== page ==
Good luck, sweetie. I know things are tough, one torture replaces another, it sucks. But you'll make it. You are made of stronger stuff than those pills, that wine, and the food all combined.

    BTW, I am on day two of the patch. If I get through today without a cig I'll be ok, I think.

  4. I can agree with you on the scale thing, which is better than I used to be (no number was good) I'm shocked to know that I'm 12lbs lighter than when I came out of the hospital, because I'm eating well, haven't relapsed, and communicating my emotions. Yet, getting on the scale once or twice a month, and seeing an actually low number, does not trigger me to want to loose weight. I think this is acceptance, something I've wanted so bad.

    "out of emotion, habit or simply because they taste good?" How I can relate to that, especially right out of the hospital, I wanted to know, be fixed, so I could eat "perfectly" and not mess up. Messing up meant I was a failure, and deserved punishment.

    It's great that you could go out and enjoy yourself, even if you were tinkling a lot lol. The biggest help to me to break away from questioning my hunger, was keeping my mind busy with activities. At first it was difficult due to my depression, but just as long if you pick yourself back up you ultimately gain more strength. Take your time, recovery is purely your own, as crazy as it sounds I try to enjoy it, because recovery to me is living my life.

  5. This is a touchy issue. Our society makes overeating sound so evil, but, seriously, what is the problem with enjoying food? Right now, you are giving up drinking, and, in my personal opinion, if there is a substitute for now, that's ok. The more you overthink it, the more it WILL become a problem. I would assume most people overeat when they quit drinking. My fiance sure did. But, he's back to "normal" now. I would try to take it easy on yourself, as you're going through a big transition. Also, I've been meaning to ask you -- have you read "Dry" by Augusten Burroughs. The humor and the topic seem right up your alley!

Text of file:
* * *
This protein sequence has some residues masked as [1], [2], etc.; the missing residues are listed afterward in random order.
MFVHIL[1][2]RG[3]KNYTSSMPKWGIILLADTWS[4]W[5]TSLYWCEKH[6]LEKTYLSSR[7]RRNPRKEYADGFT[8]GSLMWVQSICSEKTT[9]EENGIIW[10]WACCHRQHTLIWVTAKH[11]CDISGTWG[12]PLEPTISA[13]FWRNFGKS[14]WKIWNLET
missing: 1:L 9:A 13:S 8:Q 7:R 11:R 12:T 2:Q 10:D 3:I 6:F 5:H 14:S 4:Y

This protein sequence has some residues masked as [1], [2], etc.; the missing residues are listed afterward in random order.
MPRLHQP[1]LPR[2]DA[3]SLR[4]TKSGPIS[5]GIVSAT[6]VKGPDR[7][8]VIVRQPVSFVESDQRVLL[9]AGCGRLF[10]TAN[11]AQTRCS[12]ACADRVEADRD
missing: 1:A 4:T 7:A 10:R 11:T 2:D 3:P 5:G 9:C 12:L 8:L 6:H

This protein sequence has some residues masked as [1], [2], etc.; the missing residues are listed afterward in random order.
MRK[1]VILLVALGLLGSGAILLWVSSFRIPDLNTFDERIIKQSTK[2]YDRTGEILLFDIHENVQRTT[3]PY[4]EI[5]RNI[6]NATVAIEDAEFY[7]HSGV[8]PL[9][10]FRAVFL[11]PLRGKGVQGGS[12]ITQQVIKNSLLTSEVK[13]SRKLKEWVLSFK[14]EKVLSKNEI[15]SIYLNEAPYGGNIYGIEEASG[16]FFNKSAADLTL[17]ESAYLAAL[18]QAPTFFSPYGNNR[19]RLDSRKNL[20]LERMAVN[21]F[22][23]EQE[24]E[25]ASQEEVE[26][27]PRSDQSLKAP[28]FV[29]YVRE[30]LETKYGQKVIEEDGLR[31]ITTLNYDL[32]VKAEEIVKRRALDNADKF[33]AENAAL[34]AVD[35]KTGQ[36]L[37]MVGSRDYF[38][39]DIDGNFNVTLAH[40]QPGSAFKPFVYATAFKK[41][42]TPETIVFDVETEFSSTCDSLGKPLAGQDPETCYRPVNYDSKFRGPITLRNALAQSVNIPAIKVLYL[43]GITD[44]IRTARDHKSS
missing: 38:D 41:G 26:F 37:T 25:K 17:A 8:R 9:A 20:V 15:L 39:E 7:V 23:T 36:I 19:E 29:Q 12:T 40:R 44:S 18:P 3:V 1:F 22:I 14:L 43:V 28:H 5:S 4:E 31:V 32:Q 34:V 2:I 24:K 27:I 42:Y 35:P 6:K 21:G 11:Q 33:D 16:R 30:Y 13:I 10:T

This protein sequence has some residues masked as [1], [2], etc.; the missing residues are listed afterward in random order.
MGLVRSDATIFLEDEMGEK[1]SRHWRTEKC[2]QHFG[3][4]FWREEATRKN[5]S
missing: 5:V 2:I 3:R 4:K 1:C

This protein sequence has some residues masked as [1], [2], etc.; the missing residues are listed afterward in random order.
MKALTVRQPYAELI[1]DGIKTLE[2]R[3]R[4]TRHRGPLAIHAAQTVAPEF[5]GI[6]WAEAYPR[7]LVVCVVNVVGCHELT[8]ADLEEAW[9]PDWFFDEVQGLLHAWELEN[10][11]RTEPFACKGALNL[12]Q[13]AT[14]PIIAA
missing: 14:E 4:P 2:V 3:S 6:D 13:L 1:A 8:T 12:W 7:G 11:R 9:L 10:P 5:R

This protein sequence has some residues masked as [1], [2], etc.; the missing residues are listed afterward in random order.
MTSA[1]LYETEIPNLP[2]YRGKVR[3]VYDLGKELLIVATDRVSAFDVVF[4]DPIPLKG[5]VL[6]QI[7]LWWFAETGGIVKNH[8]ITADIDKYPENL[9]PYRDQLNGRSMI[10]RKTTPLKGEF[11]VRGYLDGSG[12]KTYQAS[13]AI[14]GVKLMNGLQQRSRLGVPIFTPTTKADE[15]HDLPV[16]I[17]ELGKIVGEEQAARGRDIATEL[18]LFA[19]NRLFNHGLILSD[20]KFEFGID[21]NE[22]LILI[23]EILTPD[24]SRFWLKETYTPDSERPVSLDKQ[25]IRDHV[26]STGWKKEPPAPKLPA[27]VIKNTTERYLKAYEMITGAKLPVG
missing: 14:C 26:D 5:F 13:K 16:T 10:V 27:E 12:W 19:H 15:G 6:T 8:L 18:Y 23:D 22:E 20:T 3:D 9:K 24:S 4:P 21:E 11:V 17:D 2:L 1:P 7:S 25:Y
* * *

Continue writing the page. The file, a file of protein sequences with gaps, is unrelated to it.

6. twisted barbie; welcome to the blog. it IS nice to find kindred spirits. i'd like to get the doctor who gave me amphetamines at 12. glad to hear you're in recovery. i hope you've found some peace -- that's what i've always wanted. and i love the idea of the revolution. can't wait to read more of your blog. hope you don't mind that i talk about all my addictions, not just food. but that IS where it all began -- the mother of all my disorders. thanks for writing!!